In 1780, for example, Laplace and Lavoisier stated: “In general, one can change the first hypothesis into the second by changing the words ‘free heat, combined heat, and heat released’ into ‘vis viva, loss of vis viva, and increase of vis viva. ’” In this manner, the total mass of caloric in Free Power body, called absolute heat, was regarded as Free Power mixture of two components; the free or perceptible caloric could affect Free Power thermometer, whereas the other component, the latent caloric, could not. [Free Electricity] The use of the words “latent heat” implied Free Power similarity to latent heat in the more usual sense; it was regarded as chemically bound to the molecules of the body. In the adiabatic compression of Free Power gas, the absolute heat remained constant but the observed rise in temperature implied that some latent caloric had become “free” or perceptible.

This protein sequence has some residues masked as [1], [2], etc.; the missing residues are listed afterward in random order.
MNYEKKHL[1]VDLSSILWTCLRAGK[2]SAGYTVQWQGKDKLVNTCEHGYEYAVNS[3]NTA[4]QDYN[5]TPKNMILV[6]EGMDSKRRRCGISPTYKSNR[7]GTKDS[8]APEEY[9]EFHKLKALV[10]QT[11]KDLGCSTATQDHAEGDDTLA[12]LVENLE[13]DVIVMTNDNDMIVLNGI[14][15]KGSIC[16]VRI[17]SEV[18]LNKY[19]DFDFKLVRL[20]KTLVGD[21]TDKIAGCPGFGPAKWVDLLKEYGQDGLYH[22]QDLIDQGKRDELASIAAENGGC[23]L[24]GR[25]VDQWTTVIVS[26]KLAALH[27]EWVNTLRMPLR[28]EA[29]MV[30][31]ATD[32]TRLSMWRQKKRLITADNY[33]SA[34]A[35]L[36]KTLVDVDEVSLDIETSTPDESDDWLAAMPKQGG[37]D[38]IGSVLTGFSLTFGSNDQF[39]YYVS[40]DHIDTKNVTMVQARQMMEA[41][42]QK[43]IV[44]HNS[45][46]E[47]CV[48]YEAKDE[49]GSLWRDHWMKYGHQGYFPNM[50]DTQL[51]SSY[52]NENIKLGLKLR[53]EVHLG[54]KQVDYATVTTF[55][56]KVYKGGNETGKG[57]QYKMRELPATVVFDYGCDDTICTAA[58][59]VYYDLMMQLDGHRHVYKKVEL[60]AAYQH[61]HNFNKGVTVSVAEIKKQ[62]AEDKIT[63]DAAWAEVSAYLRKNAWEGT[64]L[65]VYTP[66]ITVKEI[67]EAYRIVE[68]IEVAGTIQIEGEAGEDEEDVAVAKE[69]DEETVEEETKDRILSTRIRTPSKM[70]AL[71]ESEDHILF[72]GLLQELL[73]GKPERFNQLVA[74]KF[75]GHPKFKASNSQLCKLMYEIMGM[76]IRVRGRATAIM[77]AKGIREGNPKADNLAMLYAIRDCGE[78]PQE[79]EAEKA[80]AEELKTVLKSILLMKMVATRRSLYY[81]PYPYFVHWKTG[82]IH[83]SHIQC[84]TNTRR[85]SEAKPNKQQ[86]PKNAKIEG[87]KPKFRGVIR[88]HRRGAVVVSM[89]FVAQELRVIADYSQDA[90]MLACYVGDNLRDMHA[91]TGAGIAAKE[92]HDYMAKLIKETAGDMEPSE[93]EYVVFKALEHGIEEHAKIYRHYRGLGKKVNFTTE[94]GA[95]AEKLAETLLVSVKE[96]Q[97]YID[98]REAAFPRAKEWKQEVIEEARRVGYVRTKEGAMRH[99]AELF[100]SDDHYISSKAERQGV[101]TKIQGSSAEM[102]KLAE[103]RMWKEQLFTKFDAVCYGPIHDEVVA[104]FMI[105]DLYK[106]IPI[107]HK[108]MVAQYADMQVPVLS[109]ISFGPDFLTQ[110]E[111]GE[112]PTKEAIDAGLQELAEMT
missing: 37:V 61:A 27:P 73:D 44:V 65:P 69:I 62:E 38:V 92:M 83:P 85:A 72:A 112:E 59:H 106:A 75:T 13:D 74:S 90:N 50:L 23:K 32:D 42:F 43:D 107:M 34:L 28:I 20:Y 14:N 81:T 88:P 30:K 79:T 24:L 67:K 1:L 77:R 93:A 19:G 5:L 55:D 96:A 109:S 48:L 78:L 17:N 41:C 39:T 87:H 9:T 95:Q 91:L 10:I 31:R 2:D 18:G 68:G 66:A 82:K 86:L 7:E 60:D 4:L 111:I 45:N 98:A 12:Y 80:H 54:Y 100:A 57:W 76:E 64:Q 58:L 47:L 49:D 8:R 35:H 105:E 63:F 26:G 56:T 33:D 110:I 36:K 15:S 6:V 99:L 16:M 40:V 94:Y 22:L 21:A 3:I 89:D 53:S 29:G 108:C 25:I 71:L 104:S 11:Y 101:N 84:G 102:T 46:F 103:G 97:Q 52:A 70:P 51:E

Free energy is that portion of any first-law energy that is available to perform thermodynamic work at constant temperature, i. e. , work mediated by thermal energy. Free energy is subject to irreversible loss in the course of such work. [Free Power] Since first-law energy is always conserved, it is evident that free energy is an expendable, second-law kind of energy. Several free energy functions may be formulated based on system criteria. Free energy functions are Legendre transforms of the internal energy.
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